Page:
Burundi's powerful ruling party chairman took refuge briefly in the South African embassy on Monday night.
Ex-President Ndayizeye (l) was acquitted of plotting a coup
Hussein Radjabu said he had been alarmed by a sudden switch of his bodyguards, but has since received reassurances about his safety.
There have been calls for him to be sacked after the acquittal of a former president accused of plotting a coup.
Government ministers have warned the ruling party split could endanger the peace process that ended the civil war.
Burundi, one of the world's poorest nations, is emerging from a 12-year conflict.
Critics say the coup plot implicating ex-President Domitien Ndayizeye was invented by leading ruling party figures, including Mr Radjabu, to quell dissent.
Mr Ndayizeye and four others were acquitted on charges of plotting to assassinate the president.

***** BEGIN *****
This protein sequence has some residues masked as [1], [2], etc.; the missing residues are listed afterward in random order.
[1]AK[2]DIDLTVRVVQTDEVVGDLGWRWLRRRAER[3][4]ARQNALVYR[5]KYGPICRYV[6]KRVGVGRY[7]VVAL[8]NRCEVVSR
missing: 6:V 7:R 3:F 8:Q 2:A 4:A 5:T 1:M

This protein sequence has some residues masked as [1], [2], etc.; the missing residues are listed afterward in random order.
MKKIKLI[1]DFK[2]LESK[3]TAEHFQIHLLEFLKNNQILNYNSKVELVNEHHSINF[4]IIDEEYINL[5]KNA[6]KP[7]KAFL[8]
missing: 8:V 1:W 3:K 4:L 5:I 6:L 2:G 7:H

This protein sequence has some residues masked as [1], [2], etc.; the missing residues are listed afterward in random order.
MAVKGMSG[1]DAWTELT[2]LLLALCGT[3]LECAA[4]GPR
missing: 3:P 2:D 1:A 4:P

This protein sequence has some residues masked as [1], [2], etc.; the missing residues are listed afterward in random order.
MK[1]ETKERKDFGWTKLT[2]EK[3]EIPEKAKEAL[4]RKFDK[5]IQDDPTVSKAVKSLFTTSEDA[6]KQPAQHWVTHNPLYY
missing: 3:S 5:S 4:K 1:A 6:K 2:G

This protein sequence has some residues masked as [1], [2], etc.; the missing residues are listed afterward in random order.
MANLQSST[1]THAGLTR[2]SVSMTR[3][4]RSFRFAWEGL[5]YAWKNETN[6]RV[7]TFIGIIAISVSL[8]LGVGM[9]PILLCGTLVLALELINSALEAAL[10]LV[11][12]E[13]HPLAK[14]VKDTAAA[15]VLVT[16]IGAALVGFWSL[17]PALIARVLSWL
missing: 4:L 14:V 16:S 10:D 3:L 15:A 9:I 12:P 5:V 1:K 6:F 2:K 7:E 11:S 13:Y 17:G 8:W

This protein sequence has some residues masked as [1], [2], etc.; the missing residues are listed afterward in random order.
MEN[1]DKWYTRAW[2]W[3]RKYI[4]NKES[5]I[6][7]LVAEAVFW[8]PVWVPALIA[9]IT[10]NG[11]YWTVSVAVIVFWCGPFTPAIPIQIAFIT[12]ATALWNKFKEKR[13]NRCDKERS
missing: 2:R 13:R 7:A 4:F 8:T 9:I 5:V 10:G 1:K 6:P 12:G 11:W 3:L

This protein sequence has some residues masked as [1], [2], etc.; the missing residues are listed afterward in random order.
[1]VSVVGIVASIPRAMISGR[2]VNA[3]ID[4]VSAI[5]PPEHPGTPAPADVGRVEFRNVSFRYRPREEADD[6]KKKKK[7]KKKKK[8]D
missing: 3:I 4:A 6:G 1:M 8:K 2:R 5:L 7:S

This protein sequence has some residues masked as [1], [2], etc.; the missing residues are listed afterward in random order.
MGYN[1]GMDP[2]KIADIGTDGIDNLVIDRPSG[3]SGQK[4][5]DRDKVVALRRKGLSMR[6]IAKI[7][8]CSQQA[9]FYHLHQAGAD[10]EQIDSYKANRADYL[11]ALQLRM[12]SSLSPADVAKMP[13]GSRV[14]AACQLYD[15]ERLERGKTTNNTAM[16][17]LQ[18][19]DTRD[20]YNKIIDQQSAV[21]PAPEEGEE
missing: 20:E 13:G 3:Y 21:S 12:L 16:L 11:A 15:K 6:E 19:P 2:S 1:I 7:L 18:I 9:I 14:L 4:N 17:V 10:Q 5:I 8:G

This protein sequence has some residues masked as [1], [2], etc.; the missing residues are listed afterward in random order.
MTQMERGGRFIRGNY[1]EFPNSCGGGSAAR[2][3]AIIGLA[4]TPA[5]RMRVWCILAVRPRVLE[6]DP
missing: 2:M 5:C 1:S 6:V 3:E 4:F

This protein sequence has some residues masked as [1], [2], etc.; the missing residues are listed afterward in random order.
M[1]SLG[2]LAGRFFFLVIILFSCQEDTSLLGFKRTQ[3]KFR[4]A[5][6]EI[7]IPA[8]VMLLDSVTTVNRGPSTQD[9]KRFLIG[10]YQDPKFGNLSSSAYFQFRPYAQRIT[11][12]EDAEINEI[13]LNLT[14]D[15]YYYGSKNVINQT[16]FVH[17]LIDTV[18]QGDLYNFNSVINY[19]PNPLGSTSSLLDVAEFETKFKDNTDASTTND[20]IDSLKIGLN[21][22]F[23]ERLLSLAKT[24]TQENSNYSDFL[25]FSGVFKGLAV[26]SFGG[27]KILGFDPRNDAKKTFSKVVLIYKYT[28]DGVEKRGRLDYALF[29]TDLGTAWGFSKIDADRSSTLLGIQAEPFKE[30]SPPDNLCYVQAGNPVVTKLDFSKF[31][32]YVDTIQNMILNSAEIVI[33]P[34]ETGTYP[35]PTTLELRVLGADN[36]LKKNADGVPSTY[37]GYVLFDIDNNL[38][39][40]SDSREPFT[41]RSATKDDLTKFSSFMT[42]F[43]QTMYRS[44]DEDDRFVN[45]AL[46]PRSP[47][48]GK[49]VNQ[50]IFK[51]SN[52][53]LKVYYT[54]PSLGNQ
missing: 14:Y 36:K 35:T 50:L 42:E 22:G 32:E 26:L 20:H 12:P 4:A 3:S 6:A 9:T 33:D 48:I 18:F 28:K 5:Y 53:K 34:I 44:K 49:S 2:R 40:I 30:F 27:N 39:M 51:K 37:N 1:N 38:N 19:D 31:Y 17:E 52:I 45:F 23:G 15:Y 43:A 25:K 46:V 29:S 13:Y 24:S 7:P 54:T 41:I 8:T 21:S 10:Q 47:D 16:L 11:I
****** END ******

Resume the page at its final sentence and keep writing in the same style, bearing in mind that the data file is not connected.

Six government ministers have called on the president to resolve the political crisis engulfing the mainly Hutu FDD party, AFP news agency reports.
The ministers had "deep concerns at the attempts at internal division which have shaken our party and which are in danger of affecting the peace", Trade Minister Jean Bigirima said.
Mr Ndayizeye - a transitional president - was succeeded by Pierre Nkurunziza, a former rebel leader who was elected by a landslide in 2005.
Since independence in 1961, Burundi has been plagued by tension between the dominant Tutsi minority and the Hutu majority.
More than 300,000 people have died in the war sparked in 1993 by the assassination of Burundi's first Hutu head of state and democratically-elected president, Melchior Ndadaye.